Balinese Hindus and tourists perform Melukat, a holy water ritual, in the holy springs of Tirta Empul, a temple and national cultural heritage site in the village of Manukaya on the island of Bali, Indonesia. Performing Melukat symbolizes eliminating negative energies and influences that may affect a person’s mental and physical state.
Men from South India perform a form of worship called puja at Muktinath, a holy pilgrimage site for Hindus and Buddhists in Mustang, Nepal. Devotees come to Muktinath to do different types of pujas, and these three are performing sharada, in which they chant prayers and offer water and food to their deceased family members.
A sadhu, a Hindu who has renounced the worldly life, sits outside the Muktinath Temple, waiting to receive alms from the pilgrims who came to visit the holy site in Mustang, Nepal. Sadhus spend their time traveling to different Hindu temples and holy sites, and Muktinath is one of the oldest Hindu temples.
On the outskirts of Lo Manthang, a village in Upper Mustang, Yanzen Gurung hangs a khada, a ceremonial scarf, as an offering to the gods that protect her maternal homeland. She was about to return to Kathmandu, where she lives with her husband. People in the Upper Mustang region believe the gods protect the lands and the hills, and they offer prayers and khadas to them and hang Buddhist prayer flags.
A wood and steel cross is lowered to the hands of dozens of men who will carry it about 2 kilometers (1.2 miles) down the Xochitepec hill to their village of Santa Cruz Xochitepec in southern Mexico City, during a festival in honor of La Santa Cruz, or the Holy Cross. At the end of the festival, a new cross will be carried back to the top of the hill, after it is adorned with long strips of cloth called “cendales,” which represent requests or gratitude for blessings from La Santa Cruz.
Rajdev Yadav, 29, lays incense sticks out to dry in the sun while working at the Bodhisattvas in Action (BIA) Incense Institute in Kathmandu, Nepal. The BIA Foundation comprises eight different institutions run by people with disabilities. Yadav, who is missing a leg, has been working for the BIA Incense Institute for two years. The incense sticks are used in Hindu and Buddhist worship.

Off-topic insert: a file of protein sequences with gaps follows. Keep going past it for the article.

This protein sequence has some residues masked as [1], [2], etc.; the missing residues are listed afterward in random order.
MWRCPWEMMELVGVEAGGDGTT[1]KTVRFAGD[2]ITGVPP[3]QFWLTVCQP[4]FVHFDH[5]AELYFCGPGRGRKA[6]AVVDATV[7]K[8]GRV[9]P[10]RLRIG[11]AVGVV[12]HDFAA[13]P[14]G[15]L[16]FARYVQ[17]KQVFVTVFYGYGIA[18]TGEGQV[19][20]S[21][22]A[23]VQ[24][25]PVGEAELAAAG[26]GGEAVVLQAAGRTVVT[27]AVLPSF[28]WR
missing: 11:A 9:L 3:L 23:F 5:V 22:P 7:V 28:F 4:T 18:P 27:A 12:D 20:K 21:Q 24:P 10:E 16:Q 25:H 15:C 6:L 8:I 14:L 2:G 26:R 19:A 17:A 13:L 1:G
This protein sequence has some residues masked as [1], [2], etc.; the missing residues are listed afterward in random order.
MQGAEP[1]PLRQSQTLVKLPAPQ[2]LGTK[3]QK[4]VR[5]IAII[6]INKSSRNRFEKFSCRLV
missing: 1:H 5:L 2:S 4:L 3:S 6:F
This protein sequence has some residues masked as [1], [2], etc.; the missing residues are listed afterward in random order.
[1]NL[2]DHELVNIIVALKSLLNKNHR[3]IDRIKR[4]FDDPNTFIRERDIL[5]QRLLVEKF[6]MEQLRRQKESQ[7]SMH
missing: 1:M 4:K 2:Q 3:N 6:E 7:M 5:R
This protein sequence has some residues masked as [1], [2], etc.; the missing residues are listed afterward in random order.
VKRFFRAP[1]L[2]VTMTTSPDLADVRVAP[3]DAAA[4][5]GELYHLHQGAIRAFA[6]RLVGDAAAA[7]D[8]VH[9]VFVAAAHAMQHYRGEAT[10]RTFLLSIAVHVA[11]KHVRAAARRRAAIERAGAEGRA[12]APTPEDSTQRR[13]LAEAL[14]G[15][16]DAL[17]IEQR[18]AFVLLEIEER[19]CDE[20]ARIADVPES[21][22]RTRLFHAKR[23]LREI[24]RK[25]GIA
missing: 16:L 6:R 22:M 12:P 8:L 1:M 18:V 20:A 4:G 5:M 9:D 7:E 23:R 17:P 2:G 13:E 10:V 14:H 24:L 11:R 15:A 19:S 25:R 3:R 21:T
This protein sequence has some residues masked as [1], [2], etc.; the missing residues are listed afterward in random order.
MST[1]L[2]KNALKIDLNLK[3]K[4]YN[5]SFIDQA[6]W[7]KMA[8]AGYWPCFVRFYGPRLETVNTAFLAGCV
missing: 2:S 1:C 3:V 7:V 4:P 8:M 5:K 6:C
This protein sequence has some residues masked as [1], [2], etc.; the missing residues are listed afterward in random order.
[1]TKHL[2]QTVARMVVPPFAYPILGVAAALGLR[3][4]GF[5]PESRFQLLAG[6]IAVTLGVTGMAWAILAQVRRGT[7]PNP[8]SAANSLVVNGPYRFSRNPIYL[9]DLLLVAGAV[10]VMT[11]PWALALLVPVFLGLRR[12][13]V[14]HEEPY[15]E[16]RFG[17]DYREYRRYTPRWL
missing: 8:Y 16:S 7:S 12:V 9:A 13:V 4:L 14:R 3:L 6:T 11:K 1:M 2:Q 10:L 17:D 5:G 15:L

A firefighter monitors a blazing effigy during the Burning of Judas, an Easter ritual celebrated on April 15 at the Plaza de la Catedral de San Cristóbal Mártir in Chiapas, Mexico. The ritual began as the symbolic burning of Judas Iscariot, the disciple who betrayed Jesus, but now the ritual includes effigies of devils and political figures. Seven effigies were burned; five featured Donald Trump figures, and all seven contained references to Mexico’s relationship with the U.S.
Christians walk the Way of the Cross on Good Friday, April 14, in San Juan Tlihuaca, a neighborhood north of downtown Mexico City. This tradition recalls Jesus’ journey to the Crucifixion. The encapuchados, or the hooded, who wear long robes and tall, pointed hoods, or capuchas, represent the people who pointed out Jesus to the Romans but didn’t show their faces, says Gilberto González, coordinator of the encapuchados group.
Rodrigo Callejas, 28, in the guise of a Franciscan friar, conducts a tour of the tombs of some luminaries of 19th-century Mexico at the Museo Panteón de San Fernando in Mexico City. Callejas has been using this friar character for four years to entertain visitors with fun stories while also teaching history.